Community “kiosk” offers support to users of Psychiatry services

Volunteers Lena Fitzmorris (left) and Danielle Niseze help users find mental health information at ICFP community kiosk.

Individuals seeking information about mental health and related community services can now turn for assistance to the newly opened Resource and Information Centre in the lobby of the Institute of Community and Family Psychiatry (ICFP).

Launched on October 4, the Centre—commonly known as “the kiosk”—is open on weekdays from 9:00 a.m. to noon and from 1:00 to 4:00 p.m., with volunteers available to help anyone who is receiving or has received mental health services from CIUSSS West-Central Montreal.

Patients and clients are given easy access to information about such subjects as understanding one’s diagnosis and what to do after hospitalization, as well as details on general topics, including housing, employment, cultural activities, where to get legal advice, and the location of a local food bank.

In the brightly lit space, volunteers provide visitors with support in using the three computers and iPad, the resource map of mental health services, and the library of pamphlets and other reference materials.

“We have a large lobby in the ICFP, so we see it as a natural meeting place,” says Dr. Karl Looper, JGH Chief of Psychiatry. “Since patients were already waiting there for their appointments with hardly anything to do, it seemed like the perfect place and an ideal opportunity for them to make contact and get better informed.”

According to Chesley Walsh, Coordinator of the Psychiatry Department’s Volunteers in Partnership program, the kiosk is one element in a three-pronged initiative to expand the use of volunteers in enhancing services for patients and clients.

Ms. Walsh says volunteers also participate at the JGH in in-patient activities (playing board games, pet therapy, music) and by serving on the Patient Advisory Committee, where patients provide feedback about current and proposed activities.

All three initiatives were the result of research and focus groups, in which a key role was played by those who had received mental health services and had an intimate understanding of what was needed. Also instrumental in developing these projects was ICFP Librarian Teodora Constantinescu, who now curates the information materials.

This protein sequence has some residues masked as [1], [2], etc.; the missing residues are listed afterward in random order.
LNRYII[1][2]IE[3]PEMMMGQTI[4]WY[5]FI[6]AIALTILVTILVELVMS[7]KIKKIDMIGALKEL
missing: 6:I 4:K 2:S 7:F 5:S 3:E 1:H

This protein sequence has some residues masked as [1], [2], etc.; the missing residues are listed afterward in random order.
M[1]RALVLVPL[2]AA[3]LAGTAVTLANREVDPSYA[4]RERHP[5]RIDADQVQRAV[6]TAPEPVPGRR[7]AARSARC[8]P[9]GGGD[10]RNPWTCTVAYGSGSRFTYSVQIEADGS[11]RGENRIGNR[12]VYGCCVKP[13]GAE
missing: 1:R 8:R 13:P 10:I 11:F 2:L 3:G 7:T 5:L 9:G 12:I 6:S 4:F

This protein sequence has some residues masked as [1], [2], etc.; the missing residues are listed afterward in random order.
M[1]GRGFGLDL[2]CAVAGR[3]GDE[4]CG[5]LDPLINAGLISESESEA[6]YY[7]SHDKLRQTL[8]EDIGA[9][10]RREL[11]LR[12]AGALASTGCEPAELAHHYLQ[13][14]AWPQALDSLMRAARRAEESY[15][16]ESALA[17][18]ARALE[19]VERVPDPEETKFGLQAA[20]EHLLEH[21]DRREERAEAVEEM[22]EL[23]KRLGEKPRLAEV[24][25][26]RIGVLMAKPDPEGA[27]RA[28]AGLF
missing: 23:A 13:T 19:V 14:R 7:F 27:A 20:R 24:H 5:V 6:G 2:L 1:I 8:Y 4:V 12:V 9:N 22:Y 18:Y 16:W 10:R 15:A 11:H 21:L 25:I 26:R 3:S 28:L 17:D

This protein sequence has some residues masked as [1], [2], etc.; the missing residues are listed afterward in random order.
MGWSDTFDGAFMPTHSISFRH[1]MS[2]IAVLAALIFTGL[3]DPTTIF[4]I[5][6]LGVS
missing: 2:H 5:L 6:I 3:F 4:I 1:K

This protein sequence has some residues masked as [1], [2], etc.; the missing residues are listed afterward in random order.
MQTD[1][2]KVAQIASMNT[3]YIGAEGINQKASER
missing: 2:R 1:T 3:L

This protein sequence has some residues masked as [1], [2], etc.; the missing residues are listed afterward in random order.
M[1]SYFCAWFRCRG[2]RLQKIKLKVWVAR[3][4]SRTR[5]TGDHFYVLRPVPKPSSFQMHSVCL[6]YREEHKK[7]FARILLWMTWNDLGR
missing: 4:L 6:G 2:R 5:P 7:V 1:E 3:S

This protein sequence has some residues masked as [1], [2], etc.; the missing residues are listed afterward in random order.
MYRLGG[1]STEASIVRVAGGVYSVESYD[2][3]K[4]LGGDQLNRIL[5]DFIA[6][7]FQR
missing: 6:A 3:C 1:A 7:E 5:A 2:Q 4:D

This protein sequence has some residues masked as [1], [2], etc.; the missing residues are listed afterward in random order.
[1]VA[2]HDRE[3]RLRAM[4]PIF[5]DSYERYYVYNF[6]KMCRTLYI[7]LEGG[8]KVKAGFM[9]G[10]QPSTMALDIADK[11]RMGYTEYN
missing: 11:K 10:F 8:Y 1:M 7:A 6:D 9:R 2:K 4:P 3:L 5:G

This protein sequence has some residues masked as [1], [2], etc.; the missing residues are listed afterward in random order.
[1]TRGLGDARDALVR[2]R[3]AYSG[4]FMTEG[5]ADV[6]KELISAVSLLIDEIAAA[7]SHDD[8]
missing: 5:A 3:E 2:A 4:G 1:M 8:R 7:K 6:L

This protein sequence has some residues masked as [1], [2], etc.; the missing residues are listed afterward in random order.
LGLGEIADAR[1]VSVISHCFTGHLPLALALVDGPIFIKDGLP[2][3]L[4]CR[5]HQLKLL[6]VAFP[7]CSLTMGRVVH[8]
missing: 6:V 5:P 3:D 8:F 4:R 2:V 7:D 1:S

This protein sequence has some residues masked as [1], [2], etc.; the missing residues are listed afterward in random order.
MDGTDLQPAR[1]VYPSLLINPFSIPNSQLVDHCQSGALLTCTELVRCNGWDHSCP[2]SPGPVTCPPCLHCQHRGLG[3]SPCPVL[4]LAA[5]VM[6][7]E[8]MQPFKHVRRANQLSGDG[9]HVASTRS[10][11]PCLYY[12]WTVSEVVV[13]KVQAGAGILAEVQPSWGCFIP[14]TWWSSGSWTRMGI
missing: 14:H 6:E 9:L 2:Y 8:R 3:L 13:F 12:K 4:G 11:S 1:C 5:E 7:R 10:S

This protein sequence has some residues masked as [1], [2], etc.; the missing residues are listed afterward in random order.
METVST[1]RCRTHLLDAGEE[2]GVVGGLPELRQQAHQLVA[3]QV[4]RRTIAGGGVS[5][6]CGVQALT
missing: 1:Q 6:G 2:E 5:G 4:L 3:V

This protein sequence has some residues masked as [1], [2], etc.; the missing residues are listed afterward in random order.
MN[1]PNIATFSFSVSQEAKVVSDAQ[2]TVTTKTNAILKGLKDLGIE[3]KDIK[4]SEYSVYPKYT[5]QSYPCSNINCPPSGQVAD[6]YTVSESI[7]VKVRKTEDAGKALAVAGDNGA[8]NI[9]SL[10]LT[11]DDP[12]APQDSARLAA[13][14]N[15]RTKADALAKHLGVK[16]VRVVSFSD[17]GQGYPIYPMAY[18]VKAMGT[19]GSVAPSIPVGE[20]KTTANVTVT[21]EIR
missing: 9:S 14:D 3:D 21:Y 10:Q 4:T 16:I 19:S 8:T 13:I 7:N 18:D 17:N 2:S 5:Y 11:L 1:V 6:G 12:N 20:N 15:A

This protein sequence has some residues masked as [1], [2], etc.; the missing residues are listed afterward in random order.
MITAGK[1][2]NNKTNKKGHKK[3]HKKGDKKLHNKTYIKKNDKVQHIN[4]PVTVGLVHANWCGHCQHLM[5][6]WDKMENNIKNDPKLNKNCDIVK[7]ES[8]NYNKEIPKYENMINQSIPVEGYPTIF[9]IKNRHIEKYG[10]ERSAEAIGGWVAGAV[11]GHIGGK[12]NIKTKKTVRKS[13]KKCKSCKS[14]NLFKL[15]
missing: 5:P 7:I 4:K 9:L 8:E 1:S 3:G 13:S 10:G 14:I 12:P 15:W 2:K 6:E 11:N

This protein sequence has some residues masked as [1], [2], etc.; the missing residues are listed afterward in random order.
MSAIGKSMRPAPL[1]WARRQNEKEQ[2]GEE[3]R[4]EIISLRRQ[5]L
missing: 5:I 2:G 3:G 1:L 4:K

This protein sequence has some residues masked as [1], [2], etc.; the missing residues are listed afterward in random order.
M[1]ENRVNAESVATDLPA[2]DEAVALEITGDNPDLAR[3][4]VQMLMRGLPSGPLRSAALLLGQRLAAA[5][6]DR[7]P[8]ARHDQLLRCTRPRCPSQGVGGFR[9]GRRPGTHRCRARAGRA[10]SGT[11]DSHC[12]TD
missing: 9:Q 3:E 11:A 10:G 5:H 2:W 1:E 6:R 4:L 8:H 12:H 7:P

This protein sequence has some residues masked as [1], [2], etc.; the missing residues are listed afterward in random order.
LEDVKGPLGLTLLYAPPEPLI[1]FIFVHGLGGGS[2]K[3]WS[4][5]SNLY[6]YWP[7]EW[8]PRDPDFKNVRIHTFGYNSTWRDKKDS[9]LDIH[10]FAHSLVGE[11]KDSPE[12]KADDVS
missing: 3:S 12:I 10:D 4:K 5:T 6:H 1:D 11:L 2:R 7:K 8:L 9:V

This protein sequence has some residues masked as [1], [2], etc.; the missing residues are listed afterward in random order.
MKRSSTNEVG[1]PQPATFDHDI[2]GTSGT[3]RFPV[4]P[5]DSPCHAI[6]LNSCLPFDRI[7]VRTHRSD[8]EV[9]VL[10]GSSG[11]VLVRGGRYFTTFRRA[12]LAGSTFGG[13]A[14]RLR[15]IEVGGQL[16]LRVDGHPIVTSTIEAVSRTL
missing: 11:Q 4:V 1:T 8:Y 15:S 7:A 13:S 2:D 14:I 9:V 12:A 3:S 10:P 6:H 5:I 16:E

“What we built is based on what patients told us they’d find helpful,” says Occupational Therapist Amanda St-Jean, “and we’re continuing to build and change, depending on what people tell us they need.”

Dr. Looper says this approach is known as the recovery model for mental illness, which “involves patients in their own recovery, based on the belief that they have within themselves the resources to recover. Our job is to facilitate that, as opposed to a more traditional, paternalistic approach.”

He says professionals in Psychiatry kept hearing about the need for meeting spaces—to serve out-patients and in-patients alike—where individuals could have “the kind of companionship that is not what you get from a professional. It’s unique, a different kind of interaction, with more activities, exchanges and personal contact.”

Ms. Walsh also notes that staffing of the kiosk relies to a significant degree on the Psychiatry Department’s partnership with Donald Berman Uphouse, a community organization where people with mental health problems take a prominent role in running their own activities.

“It’s wonderful to finally open our kiosk and see people taking advantage of it,” adds Ms. St-Jean. “This is the tangible result of all of our research and hard work.”

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